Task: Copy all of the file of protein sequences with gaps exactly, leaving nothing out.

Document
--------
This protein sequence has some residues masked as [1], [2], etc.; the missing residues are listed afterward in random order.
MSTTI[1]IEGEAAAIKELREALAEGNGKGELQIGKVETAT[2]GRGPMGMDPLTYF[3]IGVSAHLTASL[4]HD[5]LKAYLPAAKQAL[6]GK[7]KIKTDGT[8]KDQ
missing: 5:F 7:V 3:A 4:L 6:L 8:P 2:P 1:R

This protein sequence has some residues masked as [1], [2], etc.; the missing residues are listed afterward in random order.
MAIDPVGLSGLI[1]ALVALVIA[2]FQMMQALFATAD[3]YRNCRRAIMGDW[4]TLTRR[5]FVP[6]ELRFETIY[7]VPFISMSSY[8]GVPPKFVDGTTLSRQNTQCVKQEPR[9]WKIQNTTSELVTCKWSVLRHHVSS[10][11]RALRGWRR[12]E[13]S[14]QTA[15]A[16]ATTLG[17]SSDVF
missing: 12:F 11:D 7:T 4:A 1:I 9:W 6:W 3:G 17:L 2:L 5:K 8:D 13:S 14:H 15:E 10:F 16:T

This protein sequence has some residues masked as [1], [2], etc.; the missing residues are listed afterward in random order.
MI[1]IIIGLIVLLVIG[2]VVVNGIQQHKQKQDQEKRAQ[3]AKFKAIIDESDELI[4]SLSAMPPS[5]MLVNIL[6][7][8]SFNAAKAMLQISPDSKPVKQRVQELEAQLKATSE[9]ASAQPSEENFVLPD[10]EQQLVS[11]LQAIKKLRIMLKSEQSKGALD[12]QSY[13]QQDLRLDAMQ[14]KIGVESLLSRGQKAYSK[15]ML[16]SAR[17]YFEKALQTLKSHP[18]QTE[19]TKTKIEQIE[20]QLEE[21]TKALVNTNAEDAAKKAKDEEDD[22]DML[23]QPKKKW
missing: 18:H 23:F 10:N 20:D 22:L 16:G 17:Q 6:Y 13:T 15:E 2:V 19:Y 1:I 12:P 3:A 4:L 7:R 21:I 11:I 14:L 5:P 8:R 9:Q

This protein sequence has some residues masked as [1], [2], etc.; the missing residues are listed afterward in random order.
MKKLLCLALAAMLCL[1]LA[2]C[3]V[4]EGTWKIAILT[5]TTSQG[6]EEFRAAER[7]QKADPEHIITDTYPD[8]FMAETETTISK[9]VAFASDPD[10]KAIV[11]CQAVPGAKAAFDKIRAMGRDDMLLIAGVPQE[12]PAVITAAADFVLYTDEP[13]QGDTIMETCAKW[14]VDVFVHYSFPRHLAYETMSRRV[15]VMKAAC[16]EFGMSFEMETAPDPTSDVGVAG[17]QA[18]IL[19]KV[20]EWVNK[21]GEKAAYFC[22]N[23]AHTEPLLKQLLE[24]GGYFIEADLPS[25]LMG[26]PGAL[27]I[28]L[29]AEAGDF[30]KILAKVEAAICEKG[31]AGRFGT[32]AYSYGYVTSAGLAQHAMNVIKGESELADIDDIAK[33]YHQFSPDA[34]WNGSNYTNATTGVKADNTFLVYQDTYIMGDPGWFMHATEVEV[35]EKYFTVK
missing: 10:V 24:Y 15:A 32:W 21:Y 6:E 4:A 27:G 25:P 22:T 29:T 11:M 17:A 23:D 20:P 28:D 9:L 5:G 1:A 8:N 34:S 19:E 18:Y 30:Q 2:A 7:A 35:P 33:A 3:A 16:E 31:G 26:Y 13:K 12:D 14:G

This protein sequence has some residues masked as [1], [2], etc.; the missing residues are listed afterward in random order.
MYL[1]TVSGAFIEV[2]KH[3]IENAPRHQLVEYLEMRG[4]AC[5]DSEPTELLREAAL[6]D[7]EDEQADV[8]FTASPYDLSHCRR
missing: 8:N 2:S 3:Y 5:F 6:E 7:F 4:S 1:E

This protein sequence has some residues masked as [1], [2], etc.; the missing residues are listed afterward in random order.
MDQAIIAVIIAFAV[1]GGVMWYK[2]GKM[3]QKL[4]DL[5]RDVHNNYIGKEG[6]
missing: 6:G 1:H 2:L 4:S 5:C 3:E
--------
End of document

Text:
This protein sequence has some residues masked as [1], [2], etc.; the missing residues are listed afterward in random order.
MSTTI[1]IEGEAAAIKELREALAEGNGKGELQIGKVETAT[2]GRGPMGMDPLTYF[3]IGVSAHLTASL[4]HD[5]LKAYLPAAKQAL[6]GK[7]KIKTDGT[8]KDQ
missing: 5:F 7:V 3:A 4:L 6:L 8:P 2:P 1:R

This protein sequence has some residues masked as [1], [2], etc.; the missing residues are listed afterward in random order.
MAIDPVGLSGLI[1]ALVALVIA[2]FQMMQALFATAD[3]YRNCRRAIMGDW[4]TLTRR[5]FVP[6]ELRFETIY[7]VPFISMSSY[8]GVPPKFVDGTTLSRQNTQCVKQEPR[9]WKIQNTTSELVTCKWSVLRHHVSS[10][11]RALRGWRR[12]E[13]S[14]QTA[15]A[16]ATTLG[17]SSDVF
missing: 12:F 11:D 7:T 4:A 1:I 9:W 6:W 3:G 17:L 2:L 5:K 8:D 13:S 14:H 15:E 10:F 16:T

This protein sequence has some residues masked as [1], [2], etc.; the missing residues are listed afterward in random order.
MI[1]IIIGLIVLLVIG[2]VVVNGIQQHKQKQDQEKRAQ[3]AKFKAIIDESDELI[4]SLSAMPPS[5]MLVNIL[6][7][8]SFNAAKAMLQISPDSKPVKQRVQELEAQLKATSE[9]ASAQPSEENFVLPD[10]EQQLVS[11]LQAIKKLRIMLKSEQSKGALD[12]QSY[13]QQDLRLDAMQ[14]KIGVESLLSRGQKAYSK[15]ML[16]SAR[17]YFEKALQTLKSHP[18]QTE[19]TKTKIEQIE[20]QLEE[21]TKALVNTNAEDAAKKAKDEEDD[22]DML[23]QPKKKW
missing: 18:H 23:F 10:N 20:D 22:L 16:G 17:Q 6:Y 13:T 15:E 2:V 19:Y 1:I 12:P 3:A 4:L 7:R 21:I 11:I 14:L 5:P 8:R 9:Q

This protein sequence has some residues masked as [1], [2], etc.; the missing residues are listed afterward in random order.
MKKLLCLALAAMLCL[1]LA[2]C[3]V[4]EGTWKIAILT[5]TTSQG[6]EEFRAAER[7]QKADPEHIITDTYPD[8]FMAETETTISK[9]VAFASDPD[10]KAIV[11]CQAVPGAKAAFDKIRAMGRDDMLLIAGVPQE[12]PAVITAAADFVLYTDEP[13]QGDTIMETCAKW[14]VDVFVHYSFPRHLAYETMSRRV[15]VMKAAC[16]EFGMSFEMETAPDPTSDVGVAG[17]QA[18]IL[19]KV[20]EWVNK[21]GEKAAYFC[22]N[23]AHTEPLLKQLLE[24]GGYFIEADLPS[25]LMG[26]PGAL[27]I[28]L[29]AEAGDF[30]KILAKVEAAICEKG[31]AGRFGT[32]AYSYGYVTSAGLAQHAMNVIKGESELADIDDIAK[33]YHQFSPDA[34]WNGSNYTNATTGVKADNTFLVYQDTYIMGDPGWFMHATEVEV[35]EKYFTVK
missing: 10:V 24:Y 15:A 32:W 21:Y 6:E 4:A 27:G 25:P 22:T 29:T 11:M 17:A 23:D 20:P 28:D 9:L 5:G 1:A 8:N 34:S 19:E 18:Y 30:Q 2:A 7:A 35:P 33:A 3:A 16:E 31:G 26:Y 13:K 12:D 14:G

This protein sequence has some residues masked as [1], [2], etc.; the missing residues are listed afterward in random order.
MYL[1]TVSGAFIEV[2]KH[3]IENAPRHQLVEYLEMRG[4]AC[5]DSEPTELLREAAL[6]D[7]EDEQADV[8]FTASPYDLSHCRR
missing: 8:N 2:S 3:Y 5:F 6:E 7:F 4:S 1:E

This protein sequence has some residues masked as [1], [2], etc.; the missing residues are listed afterward in random order.
MDQAIIAVIIAFAV[1]GGVMWYK[2]GKM[3]QKL[4]DL[5]RDVHNNYIGKEG[6]
missing: 6:G 1:H 2:L 4:S 5:C 3:E